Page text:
1. In these three writ petitions filed by Munawar Harun Shah (original accused No. 4), Shantaram Kanhoji Jagtap (original accused No. 3) and Dilip Dhyanoba Sutar (original accused No. 2) respectively a fervent appeal has 'been made by counsel appearing for each one of them that their death sentences should be commuted to life imprisonment.
2. It is pointed out that the concerned offences were committed between January 1976 and March 1977, that each one of them was sentenced to death by the Trial Court on 28th September, 1978; that their sentences were confirmed by the Bombay High Court on 6th April, 1979 and that their Special Leave Petitions against their convictions and sentences were dismissed by this Court on 17th November, 1980. In other words, the death penalty has been broodi ng over each one's head for an excruciatingly long period of about five years. So fares Munawar Harun Shah is concerned, it is urged that he was so to say a junior member of the gang of the killers and perhaps did not take part in the actual killing and it is pointed out that since his conviction he is writing Koran in Marathi and is also learning Arabic language and Homoeopathy. So far as Shantaram Jagtap is concerned, it is pointed out that he has written one book bearing title 'Kaly an Marg' in Marathi and has also translated into Marathi an English Book titled 'Yogic Sukshama Vyayam' authored by Mr. Dhirendra Bhram-chari and that he is at present studying Budhism and translating 'Dhamma Pada' in Marathi. On the basis of these facts a strong plea has been made to us that their death sentences should be commuted to life imprisonment, particularly in view of the pronouncement made by the Constitution Bench of this Court that death penalty should b e inflicted in the rarest of rare cases.
3. Having given our anxious consideration to the plea so put forward we regret we are unable to accept the same. It is true that a period of 5 years has elapsed since the imposition of death penalty on them but as has been pointed out by this Court in Sher Singh's case such lapse of time is not decisive of the matter but would be a factor to be borne in mind. In this case the normal judicial process itself came to an end only on 17th November, 1980 wh en this Court finally dismissed the Special Leave Petitions of the petitioners against their convictions and sentences. But for the subsequent lapse of time the petitioners or at least some of them are responsible. Each one of them preferred a review petition against the dismissal of the special leave petition and those review petitions came to be dismissed on 11th February, 1981. Even thereafter fresh writ petitions were filed by Shantaram Jagtap and Munawar Shah for a consideration of their sentences which were dismissed on 5th February, 1982. Against such dismissal of his said writ petition Shantaram Jagtap filed a review petition which was dismissed on 1.4.82. Even thereafter the present writ petitions have been filed by Munawar Shah on 3.12.82, by Shantaram Kanhoji Jagtap on 17.1.83 and by Dilip Dhyanoba Sutar on 12.4.83 which are being disposed of by the present order. In other words, for part of the time gap that has occurred the petitioners, who have indulged in successive petitions, are responsible. True, two of them namely Munawar Shah and Shantaram Jagtap, on their statements have done translation work and written books but that requires a composed mind and concentrated attention. If anything this belies that any specter of death penalty was hovering over their minds during the period they have been in jail.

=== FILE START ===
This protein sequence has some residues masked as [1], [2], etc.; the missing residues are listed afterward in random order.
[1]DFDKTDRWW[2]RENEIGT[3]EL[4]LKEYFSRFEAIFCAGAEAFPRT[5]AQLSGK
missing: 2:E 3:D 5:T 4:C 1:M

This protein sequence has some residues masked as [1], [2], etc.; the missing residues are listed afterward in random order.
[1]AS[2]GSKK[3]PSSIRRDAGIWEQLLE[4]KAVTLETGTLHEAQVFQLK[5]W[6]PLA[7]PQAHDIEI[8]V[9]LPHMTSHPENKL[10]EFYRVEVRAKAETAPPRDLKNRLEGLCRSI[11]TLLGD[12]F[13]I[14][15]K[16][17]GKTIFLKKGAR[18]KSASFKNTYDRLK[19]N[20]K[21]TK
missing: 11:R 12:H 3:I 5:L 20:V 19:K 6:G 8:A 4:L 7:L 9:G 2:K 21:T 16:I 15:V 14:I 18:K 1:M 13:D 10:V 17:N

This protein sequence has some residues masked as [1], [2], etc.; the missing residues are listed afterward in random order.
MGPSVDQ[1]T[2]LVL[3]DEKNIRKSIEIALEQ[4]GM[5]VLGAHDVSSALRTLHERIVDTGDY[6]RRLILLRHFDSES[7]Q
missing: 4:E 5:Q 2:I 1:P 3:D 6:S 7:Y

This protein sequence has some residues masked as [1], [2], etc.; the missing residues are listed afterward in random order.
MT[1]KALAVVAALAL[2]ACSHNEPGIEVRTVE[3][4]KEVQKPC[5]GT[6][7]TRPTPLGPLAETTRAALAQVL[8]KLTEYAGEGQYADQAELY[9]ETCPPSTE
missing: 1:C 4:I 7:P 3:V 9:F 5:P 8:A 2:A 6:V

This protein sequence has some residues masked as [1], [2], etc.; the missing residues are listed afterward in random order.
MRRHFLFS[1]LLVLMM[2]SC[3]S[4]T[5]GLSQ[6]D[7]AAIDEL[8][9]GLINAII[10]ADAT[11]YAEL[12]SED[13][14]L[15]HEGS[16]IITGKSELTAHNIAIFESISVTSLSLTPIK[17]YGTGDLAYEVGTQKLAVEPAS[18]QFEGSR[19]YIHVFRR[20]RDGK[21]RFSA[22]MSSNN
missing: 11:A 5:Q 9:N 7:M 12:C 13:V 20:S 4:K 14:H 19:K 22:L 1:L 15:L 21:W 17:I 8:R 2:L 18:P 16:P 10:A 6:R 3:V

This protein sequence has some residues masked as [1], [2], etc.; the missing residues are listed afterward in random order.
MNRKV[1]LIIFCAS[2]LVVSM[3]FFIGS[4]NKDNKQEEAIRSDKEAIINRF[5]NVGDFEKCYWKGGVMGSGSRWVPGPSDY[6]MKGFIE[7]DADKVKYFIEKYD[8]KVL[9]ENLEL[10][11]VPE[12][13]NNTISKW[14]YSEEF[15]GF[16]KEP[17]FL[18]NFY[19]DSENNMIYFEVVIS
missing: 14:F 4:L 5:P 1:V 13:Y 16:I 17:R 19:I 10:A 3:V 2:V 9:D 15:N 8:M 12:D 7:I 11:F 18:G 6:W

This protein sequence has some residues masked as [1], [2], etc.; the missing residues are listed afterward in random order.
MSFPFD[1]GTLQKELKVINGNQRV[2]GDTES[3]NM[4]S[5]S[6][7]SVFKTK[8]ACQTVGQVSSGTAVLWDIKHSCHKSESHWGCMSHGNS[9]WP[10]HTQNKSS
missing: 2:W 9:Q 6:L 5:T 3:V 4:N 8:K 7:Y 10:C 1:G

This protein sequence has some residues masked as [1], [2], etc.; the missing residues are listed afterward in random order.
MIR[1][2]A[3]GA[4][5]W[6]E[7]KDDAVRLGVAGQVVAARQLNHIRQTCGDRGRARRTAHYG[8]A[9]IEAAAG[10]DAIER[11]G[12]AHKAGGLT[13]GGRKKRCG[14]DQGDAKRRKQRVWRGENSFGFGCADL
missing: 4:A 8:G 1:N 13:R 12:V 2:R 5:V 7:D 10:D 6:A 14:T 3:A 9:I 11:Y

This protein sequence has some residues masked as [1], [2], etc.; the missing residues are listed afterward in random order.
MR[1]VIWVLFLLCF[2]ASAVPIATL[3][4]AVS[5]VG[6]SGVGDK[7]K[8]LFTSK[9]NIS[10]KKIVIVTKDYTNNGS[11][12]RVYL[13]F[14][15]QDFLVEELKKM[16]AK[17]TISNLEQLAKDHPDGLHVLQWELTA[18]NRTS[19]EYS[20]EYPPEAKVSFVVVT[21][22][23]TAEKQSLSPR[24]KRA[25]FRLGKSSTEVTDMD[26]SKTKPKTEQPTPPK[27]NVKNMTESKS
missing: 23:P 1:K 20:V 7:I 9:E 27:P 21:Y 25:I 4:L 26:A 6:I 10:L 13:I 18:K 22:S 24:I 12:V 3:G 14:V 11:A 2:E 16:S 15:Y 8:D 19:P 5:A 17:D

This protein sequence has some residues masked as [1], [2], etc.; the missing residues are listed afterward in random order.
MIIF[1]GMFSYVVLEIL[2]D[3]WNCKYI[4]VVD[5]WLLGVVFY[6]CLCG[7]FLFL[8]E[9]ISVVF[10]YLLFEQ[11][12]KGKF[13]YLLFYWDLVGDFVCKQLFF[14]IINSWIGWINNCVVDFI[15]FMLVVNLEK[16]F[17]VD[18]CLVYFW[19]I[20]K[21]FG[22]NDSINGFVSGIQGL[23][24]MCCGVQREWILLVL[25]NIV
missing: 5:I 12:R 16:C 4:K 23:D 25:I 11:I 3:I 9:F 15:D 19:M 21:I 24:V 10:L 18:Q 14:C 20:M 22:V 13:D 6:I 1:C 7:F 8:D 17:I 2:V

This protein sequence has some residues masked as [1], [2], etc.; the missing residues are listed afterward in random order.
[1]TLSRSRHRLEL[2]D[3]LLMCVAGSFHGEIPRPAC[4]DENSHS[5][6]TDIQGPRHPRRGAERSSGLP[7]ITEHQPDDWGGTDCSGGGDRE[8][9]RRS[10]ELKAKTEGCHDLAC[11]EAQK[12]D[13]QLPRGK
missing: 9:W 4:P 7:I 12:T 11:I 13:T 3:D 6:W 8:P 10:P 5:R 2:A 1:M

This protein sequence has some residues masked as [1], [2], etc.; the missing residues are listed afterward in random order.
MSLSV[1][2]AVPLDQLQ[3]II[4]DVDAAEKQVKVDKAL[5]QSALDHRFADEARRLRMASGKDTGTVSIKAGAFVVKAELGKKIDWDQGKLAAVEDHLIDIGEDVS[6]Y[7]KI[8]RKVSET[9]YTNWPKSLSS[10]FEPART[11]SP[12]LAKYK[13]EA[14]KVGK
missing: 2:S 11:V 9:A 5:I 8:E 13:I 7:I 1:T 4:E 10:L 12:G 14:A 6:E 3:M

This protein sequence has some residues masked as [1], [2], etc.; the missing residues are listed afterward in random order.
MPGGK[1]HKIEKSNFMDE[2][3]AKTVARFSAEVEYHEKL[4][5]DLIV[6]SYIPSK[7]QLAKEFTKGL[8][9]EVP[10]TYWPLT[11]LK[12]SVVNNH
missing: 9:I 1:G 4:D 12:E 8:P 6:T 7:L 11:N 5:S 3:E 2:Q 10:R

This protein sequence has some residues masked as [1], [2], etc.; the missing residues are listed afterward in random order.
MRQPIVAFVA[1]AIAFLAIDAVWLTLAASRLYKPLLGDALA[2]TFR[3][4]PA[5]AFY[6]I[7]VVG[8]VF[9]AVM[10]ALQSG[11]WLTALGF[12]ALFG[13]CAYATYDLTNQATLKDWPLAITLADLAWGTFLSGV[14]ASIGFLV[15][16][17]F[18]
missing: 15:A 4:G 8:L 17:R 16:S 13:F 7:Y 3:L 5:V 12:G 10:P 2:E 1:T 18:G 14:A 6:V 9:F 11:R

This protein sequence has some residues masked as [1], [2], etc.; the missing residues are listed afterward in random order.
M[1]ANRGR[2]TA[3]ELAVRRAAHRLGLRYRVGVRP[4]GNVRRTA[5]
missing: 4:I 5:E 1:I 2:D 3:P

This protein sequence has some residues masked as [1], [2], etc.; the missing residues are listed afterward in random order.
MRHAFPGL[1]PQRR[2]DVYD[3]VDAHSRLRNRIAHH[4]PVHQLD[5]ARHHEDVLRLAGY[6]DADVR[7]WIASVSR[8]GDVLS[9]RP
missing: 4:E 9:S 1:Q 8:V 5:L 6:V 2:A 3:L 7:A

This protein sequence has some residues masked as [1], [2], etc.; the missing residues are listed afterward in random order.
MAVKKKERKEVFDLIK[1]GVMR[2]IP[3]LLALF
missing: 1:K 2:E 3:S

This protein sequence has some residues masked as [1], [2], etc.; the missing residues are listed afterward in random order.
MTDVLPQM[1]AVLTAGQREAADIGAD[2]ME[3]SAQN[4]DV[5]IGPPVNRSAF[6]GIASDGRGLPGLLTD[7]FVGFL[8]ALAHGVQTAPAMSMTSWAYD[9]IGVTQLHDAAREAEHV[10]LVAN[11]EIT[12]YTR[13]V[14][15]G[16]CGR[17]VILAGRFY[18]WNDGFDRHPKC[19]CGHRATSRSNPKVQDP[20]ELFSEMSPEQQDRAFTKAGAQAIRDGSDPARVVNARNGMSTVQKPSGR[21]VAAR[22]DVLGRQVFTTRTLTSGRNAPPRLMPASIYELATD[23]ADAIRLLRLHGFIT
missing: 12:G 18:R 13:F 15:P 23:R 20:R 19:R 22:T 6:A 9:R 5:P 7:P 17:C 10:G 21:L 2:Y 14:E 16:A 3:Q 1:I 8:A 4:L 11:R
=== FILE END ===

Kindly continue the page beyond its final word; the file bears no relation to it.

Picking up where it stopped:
4. The Sessions trial at Poona, which came to be popularly known as 'Joshi-Abhyankar Massacre Case' death with a sprawling criminal conspiracy in furtherence of which the petitioners and their co-conspirators got involved in six incidents during the course of which 10 murders and acts of robbery and dacoity were committed and from the record, it is clear that each one of the petitioners before us was involved in at least 7 murders out of the 10. Having regard to the magnitude, the gruesome nature of offences and the manners perpetrating them this case, in all the facts and circumstances, must be regarded as falling within the rare of the rarest category and the extreme penalty of death is clearly called for. Any leniency shown in the matter of sentence would not only be misplaced but will certainly give rise to and foster a feeling of private revenge among the people leading to destabilisation of the society. In the circum stances, we do not think that any leniency is called for in the case. The writ petitions are dismissed. The death sentence awarded to the petitioners should be carried out without any further loss of time in accordance with law, now that their mercy petitions have, according to the statement of Counsel for the Respondent, been dismissed.